Article Comment 

Tronox sues FTC for blocking acquisition


Paul Cassisa Jr.

Paul Cassisa Jr.


Jeff Quinn

Jeff Quinn



Slim Smith



Tronox Corp. has filed suit against the Federal Trade Commission, claiming the regulatory body is deliberating delaying action in an effort to block the mining/chemical company's efforts to complete a sale which would more than double its sales of titanium dioxide (TiO2). 


Oxford attorney Paul Cassisa Jr. filed the suit on behalf of Tronox on Tuesday in U.S. District Court of Northern Mississippi in Aberdeen. The suit is asking the court for injunctive relief against the FTC that would require the FTC to either file an injunction that would allow Tronox to argue its case before the court or rule the FTC has no basis for contesting the sale. 


The suit claims the FTC has abandoned its normal practices by failing to act on the company's acquisition by keeping the case mired in administrative limbo in order to "run out the clock" until the purchase agreement expires on May 21. 


In February, Tronox announced it had agreed to purchase Saudi Arabia-based National Titanium Dioxide Co. LTD, also known as Cristal, which would push its sales of titanium dioxide to $3 billion, based on sales reported by the companies in 2016. 


Tronox operates 20 facilities with 15,000 employees worldwide. Its products include titanium dioxide, a paint-additive used in a multitude of products to create a bright white finish. The company has three facilities that produce titanium dioxide, including the Tronox plant in Hamilton. The Hamilton plant employs 420 people and is the company's largest producer of titanium dioxide. 


In 2016, Tronox had $1.3 billion in sales of titanium dioxide while Cristal had sales of $1.7 billion.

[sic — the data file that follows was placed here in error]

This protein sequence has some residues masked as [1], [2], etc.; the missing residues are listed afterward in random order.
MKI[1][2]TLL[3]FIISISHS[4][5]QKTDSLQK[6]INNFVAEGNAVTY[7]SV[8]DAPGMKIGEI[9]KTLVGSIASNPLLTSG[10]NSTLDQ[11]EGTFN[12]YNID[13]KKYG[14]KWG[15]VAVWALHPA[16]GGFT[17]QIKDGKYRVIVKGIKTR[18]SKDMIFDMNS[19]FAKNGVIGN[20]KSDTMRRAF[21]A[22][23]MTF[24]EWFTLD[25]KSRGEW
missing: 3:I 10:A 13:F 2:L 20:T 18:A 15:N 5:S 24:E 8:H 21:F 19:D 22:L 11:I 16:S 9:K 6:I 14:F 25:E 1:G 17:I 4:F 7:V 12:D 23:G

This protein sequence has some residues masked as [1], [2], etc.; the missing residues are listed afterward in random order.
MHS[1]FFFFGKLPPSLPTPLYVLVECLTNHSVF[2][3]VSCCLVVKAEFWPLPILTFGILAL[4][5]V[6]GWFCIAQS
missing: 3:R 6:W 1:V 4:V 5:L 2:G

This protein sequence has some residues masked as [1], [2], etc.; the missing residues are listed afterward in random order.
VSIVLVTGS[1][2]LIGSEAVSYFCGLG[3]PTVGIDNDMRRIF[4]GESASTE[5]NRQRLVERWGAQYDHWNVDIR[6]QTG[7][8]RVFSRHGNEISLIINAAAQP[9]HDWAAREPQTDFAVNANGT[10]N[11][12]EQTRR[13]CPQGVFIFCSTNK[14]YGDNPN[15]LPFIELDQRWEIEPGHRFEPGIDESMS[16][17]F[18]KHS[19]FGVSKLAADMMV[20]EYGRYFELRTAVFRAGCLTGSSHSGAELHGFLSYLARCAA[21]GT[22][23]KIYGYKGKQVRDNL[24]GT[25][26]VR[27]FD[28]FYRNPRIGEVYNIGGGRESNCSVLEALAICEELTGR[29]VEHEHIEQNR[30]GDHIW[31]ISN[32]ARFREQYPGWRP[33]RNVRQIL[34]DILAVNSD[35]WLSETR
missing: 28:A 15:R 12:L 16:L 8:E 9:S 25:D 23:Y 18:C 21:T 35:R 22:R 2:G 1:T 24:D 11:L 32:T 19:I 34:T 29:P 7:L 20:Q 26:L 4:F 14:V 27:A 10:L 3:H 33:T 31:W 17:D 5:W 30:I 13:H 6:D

The suit hopes to force the FTC to either take action in court to challenge the sale or approve the purchase before the purchase agreement expires in May. 


"We believe the FTC should have to defend its position by bringing a federal-court action to timely litigate the merits of the acquisition -- consistent with the FTC's own ordinary practice -- or it should be enjoined from trying to block the acquisition," Tronox President and CEO Jeff Quinn said during a Wednesday conference call. "The FTC should not be allowed to lay in wait until the very last moment, after all other approvals are obtained, to file suit in federal court to block the deal as a litigation tactic. They've had almost 11 months to review this deal. If they are going to oppose it, all we ask is that it be done on a timely manner." 


FTC Senior Public Affairs Specialist Betsy Lordan said Thursday the commission "has no comment at this time."


Slim Smith is a columnist and feature writer for The Dispatch. His email address is [email protected]



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